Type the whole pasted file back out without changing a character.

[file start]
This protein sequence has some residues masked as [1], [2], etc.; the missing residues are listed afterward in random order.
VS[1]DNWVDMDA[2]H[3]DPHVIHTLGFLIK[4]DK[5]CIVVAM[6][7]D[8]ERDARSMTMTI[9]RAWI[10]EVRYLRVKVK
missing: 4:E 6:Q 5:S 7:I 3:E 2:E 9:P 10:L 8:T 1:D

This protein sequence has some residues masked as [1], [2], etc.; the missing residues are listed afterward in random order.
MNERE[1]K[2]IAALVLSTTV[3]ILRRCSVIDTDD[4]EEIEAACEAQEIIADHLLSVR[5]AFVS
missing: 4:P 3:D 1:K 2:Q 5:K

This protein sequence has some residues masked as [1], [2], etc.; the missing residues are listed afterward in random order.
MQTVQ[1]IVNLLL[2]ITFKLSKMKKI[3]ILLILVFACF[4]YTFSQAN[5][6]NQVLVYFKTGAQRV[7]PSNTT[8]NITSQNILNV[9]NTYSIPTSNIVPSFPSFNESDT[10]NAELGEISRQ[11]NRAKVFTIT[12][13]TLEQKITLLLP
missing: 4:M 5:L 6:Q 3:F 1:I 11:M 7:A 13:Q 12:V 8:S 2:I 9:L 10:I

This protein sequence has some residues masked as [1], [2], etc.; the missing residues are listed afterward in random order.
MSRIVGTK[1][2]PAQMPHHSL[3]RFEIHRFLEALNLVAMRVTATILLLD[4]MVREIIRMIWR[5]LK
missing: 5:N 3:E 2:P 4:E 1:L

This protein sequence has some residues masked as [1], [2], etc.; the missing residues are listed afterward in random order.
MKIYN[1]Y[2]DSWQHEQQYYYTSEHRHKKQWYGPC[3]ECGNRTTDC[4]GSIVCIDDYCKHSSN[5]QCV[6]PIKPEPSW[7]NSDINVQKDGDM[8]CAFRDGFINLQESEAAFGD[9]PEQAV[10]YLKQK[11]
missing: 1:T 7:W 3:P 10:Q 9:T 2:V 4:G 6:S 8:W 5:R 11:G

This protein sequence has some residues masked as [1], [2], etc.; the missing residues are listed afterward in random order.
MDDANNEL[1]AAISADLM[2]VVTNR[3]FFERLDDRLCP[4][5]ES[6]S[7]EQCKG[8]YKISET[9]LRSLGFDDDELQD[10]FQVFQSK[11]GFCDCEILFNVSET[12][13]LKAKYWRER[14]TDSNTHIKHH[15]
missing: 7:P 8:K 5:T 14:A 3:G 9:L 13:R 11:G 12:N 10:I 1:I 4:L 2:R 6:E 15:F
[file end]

This protein sequence has some residues masked as [1], [2], etc.; the missing residues are listed afterward in random order.
VS[1]DNWVDMDA[2]H[3]DPHVIHTLGFLIK[4]DK[5]CIVVAM[6][7]D[8]ERDARSMTMTI[9]RAWI[10]EVRYLRVKVK
missing: 4:E 6:Q 5:S 7:I 3:E 2:E 9:P 10:L 8:T 1:D

This protein sequence has some residues masked as [1], [2], etc.; the missing residues are listed afterward in random order.
MNERE[1]K[2]IAALVLSTTV[3]ILRRCSVIDTDD[4]EEIEAACEAQEIIADHLLSVR[5]AFVS
missing: 4:P 3:D 1:K 2:Q 5:K

This protein sequence has some residues masked as [1], [2], etc.; the missing residues are listed afterward in random order.
MQTVQ[1]IVNLLL[2]ITFKLSKMKKI[3]ILLILVFACF[4]YTFSQAN[5][6]NQVLVYFKTGAQRV[7]PSNTT[8]NITSQNILNV[9]NTYSIPTSNIVPSFPSFNESDT[10]NAELGEISRQ[11]NRAKVFTIT[12][13]TLEQKITLLLP
missing: 4:M 5:L 6:Q 3:F 1:I 11:M 7:A 13:Q 12:V 8:S 2:I 9:L 10:I

This protein sequence has some residues masked as [1], [2], etc.; the missing residues are listed afterward in random order.
MSRIVGTK[1][2]PAQMPHHSL[3]RFEIHRFLEALNLVAMRVTATILLLD[4]MVREIIRMIWR[5]LK
missing: 5:N 3:E 2:P 4:E 1:L

This protein sequence has some residues masked as [1], [2], etc.; the missing residues are listed afterward in random order.
MKIYN[1]Y[2]DSWQHEQQYYYTSEHRHKKQWYGPC[3]ECGNRTTDC[4]GSIVCIDDYCKHSSN[5]QCV[6]PIKPEPSW[7]NSDINVQKDGDM[8]CAFRDGFINLQESEAAFGD[9]PEQAV[10]YLKQK[11]
missing: 1:T 7:W 3:P 10:Q 9:T 2:V 4:G 6:S 8:W 5:R 11:G

This protein sequence has some residues masked as [1], [2], etc.; the missing residues are listed afterward in random order.
MDDANNEL[1]AAISADLM[2]VVTNR[3]FFERLDDRLCP[4][5]ES[6]S[7]EQCKG[8]YKISET[9]LRSLGFDDDELQD[10]FQVFQSK[11]GFCDCEILFNVSET[12][13]LKAKYWRER[14]TDSNTHIKHH[15]
missing: 7:P 8:K 5:T 14:A 3:G 9:L 13:R 11:G 12:N 10:I 1:I 4:L 2:R 6:E 15:F